figures are identical in all applications, except in the E-Class, which gets a 34hp hike to 401hp. So, if you’re the type to tune your car, there could be something left on the table if you own one of the other models. The new motor may not be as fierce as the monster 4.0-liter V8 in the AMG 63 cars, nor does it proudly wear a plaque with the name of its builder. But it shares much in terms of character with its bigger, more famous sibling, and has the grunt to back up the 43 models’ understatedly aggressive looks.
Typical of high-performance variants of bread-and-butter models, the AMG 43 line follows the tested recipe of larger wheels, subtle trunk lip spoilers, deeper front bumpers, sporty quad exhausts, and various other unique trim pieces. The changes are just enough to differentiate it from non-AMG versions. It is the C-Class coupe that’s my hands-down favorite. Even the regular car is already a head turner, so the C43 AMG’s well-judged visual tweaks make it the pick of the range when it comes to looks.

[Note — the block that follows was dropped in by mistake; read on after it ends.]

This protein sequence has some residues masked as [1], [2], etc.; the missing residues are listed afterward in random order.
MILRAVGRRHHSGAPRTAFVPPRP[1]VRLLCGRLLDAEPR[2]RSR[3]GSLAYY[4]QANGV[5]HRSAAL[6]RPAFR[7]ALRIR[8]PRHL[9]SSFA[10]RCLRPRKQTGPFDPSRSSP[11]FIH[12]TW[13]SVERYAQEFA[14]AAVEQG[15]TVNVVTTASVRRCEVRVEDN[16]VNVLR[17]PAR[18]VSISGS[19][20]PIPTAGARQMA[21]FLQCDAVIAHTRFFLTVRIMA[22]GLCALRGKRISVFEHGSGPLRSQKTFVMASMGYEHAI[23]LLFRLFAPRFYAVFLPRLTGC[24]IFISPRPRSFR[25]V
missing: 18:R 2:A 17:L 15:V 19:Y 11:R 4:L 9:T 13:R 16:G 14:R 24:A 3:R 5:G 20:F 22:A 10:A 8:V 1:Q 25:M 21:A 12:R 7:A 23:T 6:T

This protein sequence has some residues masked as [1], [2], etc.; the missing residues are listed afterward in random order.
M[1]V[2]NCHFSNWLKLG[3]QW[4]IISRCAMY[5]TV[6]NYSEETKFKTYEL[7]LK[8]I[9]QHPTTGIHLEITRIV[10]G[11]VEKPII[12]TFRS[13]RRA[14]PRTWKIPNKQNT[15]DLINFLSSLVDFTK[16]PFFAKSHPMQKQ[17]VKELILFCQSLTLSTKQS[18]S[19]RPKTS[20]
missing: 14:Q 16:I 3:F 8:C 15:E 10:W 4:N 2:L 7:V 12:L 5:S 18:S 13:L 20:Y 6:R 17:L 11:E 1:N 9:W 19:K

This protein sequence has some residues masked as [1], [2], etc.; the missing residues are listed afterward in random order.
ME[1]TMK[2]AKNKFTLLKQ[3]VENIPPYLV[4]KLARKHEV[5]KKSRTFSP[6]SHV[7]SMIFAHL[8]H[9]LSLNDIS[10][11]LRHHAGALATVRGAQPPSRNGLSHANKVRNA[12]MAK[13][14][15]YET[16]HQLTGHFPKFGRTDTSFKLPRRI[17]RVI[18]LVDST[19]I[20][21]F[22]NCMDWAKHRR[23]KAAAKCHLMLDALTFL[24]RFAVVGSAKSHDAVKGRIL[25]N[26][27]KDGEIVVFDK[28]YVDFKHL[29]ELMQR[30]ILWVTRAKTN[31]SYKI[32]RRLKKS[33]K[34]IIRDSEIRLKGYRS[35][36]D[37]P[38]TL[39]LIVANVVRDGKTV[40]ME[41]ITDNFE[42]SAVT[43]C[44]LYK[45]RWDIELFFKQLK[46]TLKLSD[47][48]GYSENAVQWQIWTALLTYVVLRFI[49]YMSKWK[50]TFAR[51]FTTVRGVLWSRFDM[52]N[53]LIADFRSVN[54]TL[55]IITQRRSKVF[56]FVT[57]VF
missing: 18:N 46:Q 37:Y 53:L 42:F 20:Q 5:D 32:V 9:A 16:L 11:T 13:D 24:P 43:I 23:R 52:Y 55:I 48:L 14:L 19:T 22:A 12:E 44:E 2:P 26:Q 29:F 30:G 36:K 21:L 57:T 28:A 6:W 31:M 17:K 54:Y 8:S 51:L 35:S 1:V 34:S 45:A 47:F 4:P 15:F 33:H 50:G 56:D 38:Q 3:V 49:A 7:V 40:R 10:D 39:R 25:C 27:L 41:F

Mercedes have made big forward strides with its current interiors, in my opinion virtually closing the gap to Audi, whose driving environments have been the class of the field for many years. Surfaces both look and feel expensive, and build quality is as you would expect for something in this segment. To this already solid base, AMG mixes in body-hugging perforated leather seats, and sportier materials such as alcantara, piano-black surfaces, and brushed-aluminum trim. Contrast stitching on the dash adds tasteful accents of color. And if you’re feeling particularly flamboyant, you can get red contrast stitching to match your red seatbelts. Of course, there’s a thick-rimmed, f lat-bottomed steering wheel. The AMG ethos has always been luxury with performance, and here it has certainly nailed the luxury part.
What, then, about the performance? Such is the march of progress that at 362hp, these ‘entry-level’ AMGs have as much power as the legendary Hammer of 30 years ago. Though the new motor doesn’t generate OMG power levels by modern standards, none of these are slow cars. The C63 sedan, for instance, dispatches of the 0-100 dash in 4.7sec, with throttle response that gives no hint of turbo lag.